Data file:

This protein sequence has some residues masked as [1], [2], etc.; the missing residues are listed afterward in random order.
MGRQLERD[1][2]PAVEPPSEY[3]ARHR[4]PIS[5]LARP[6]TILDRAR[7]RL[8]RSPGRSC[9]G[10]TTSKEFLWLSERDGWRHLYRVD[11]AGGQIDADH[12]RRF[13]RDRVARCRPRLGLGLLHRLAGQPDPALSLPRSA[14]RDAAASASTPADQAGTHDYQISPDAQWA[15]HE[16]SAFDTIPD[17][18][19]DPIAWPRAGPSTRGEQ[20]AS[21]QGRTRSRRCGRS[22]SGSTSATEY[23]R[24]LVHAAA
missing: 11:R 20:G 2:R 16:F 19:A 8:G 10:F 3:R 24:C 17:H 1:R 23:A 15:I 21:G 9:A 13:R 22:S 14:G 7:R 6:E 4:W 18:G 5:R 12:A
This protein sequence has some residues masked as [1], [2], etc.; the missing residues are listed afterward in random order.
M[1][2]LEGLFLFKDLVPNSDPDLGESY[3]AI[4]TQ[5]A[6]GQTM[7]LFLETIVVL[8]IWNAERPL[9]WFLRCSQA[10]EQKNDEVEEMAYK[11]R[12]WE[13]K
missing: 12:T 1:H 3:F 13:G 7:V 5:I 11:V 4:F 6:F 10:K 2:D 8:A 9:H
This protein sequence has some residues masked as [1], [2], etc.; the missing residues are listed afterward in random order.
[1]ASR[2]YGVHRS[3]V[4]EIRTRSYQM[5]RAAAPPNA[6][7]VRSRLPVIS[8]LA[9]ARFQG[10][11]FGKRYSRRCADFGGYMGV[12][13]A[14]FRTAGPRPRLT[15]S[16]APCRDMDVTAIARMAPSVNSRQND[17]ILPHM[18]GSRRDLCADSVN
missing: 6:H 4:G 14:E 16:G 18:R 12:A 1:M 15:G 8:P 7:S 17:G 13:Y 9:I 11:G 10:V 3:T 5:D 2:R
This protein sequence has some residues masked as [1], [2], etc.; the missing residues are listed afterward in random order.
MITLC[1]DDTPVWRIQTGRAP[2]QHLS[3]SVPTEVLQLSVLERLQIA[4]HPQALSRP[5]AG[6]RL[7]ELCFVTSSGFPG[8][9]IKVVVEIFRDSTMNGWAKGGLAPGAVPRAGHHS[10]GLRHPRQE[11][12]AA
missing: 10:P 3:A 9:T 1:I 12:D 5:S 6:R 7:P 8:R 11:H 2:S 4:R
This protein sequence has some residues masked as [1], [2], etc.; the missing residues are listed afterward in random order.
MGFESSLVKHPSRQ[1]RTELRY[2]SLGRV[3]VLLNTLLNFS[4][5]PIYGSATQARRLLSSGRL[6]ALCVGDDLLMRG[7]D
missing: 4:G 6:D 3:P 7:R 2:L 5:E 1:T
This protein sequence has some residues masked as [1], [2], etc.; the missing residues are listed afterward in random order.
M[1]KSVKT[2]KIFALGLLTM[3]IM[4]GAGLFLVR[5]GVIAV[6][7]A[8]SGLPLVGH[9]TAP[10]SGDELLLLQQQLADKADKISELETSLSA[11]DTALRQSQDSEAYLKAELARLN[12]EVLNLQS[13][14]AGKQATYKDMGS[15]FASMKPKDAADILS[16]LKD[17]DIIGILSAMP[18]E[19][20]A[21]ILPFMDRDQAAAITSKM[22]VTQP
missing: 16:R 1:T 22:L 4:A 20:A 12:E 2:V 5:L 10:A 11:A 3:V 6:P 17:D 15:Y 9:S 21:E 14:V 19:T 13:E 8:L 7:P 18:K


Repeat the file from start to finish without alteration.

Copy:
This protein sequence has some residues masked as [1], [2], etc.; the missing residues are listed afterward in random order.
MGRQLERD[1][2]PAVEPPSEY[3]ARHR[4]PIS[5]LARP[6]TILDRAR[7]RL[8]RSPGRSC[9]G[10]TTSKEFLWLSERDGWRHLYRVD[11]AGGQIDADH[12]RRF[13]RDRVARCRPRLGLGLLHRLAGQPDPALSLPRSA[14]RDAAASASTPADQAGTHDYQISPDAQWA[15]HE[16]SAFDTIPD[17][18][19]DPIAWPRAGPSTRGEQ[20]AS[21]QGRTRSRRCGRS[22]SGSTSATEY[23]R[24]LVHAAA
missing: 11:R 20:G 2:R 16:F 19:A 8:G 10:F 3:R 24:C 17:H 1:R 23:A 15:I 21:G 9:A 13:R 22:S 14:G 7:R 6:E 4:W 18:G 5:R 12:A
This protein sequence has some residues masked as [1], [2], etc.; the missing residues are listed afterward in random order.
M[1][2]LEGLFLFKDLVPNSDPDLGESY[3]AI[4]TQ[5]A[6]GQTM[7]LFLETIVVL[8]IWNAERPL[9]WFLRCSQA[10]EQKNDEVEEMAYK[11]R[12]WE[13]K
missing: 12:T 1:H 3:F 13:G 7:V 5:I 11:V 4:F 6:F 10:K 2:D 8:A 9:H
This protein sequence has some residues masked as [1], [2], etc.; the missing residues are listed afterward in random order.
[1]ASR[2]YGVHRS[3]V[4]EIRTRSYQM[5]RAAAPPNA[6][7]VRSRLPVIS[8]LA[9]ARFQG[10][11]FGKRYSRRCADFGGYMGV[12][13]A[14]FRTAGPRPRLT[15]S[16]APCRDMDVTAIARMAPSVNSRQND[17]ILPHM[18]GSRRDLCADSVN
missing: 6:H 4:G 14:E 16:G 18:R 12:A 1:M 15:G 8:P 7:S 17:G 13:Y 9:I 11:G 10:V 3:T 5:D 2:R
This protein sequence has some residues masked as [1], [2], etc.; the missing residues are listed afterward in random order.
MITLC[1]DDTPVWRIQTGRAP[2]QHLS[3]SVPTEVLQLSVLERLQIA[4]HPQALSRP[5]AG[6]RL[7]ELCFVTSSGFPG[8][9]IKVVVEIFRDSTMNGWAKGGLAPGAVPRAGHHS[10]GLRHPRQE[11][12]AA
missing: 10:P 3:A 9:T 1:I 12:D 5:S 6:R 7:P 8:R 11:H 2:S 4:R
This protein sequence has some residues masked as [1], [2], etc.; the missing residues are listed afterward in random order.
MGFESSLVKHPSRQ[1]RTELRY[2]SLGRV[3]VLLNTLLNFS[4][5]PIYGSATQARRLLSSGRL[6]ALCVGDDLLMRG[7]D
missing: 4:G 6:D 3:P 7:R 2:L 5:E 1:T
This protein sequence has some residues masked as [1], [2], etc.; the missing residues are listed afterward in random order.
M[1]KSVKT[2]KIFALGLLTM[3]IM[4]GAGLFLVR[5]GVIAV[6][7]A[8]SGLPLVGH[9]TAP[10]SGDELLLLQQQLADKADKISELETSLSA[11]DTALRQSQDSEAYLKAELARLN[12]EVLNLQS[13][14]AGKQATYKDMGS[15]FASMKPKDAADILS[16]LKD[17]DIIGILSAMP[18]E[19][20]A[21]ILPFMDRDQAAAITSKM[22]VTQP
missing: 16:R 1:T 22:L 4:A 20:A 12:E 2:V 5:L 10:A 11:A 3:V 6:P 17:D 15:Y 9:S 21:E 14:V 19:T 13:E 8:L 7:P 18:K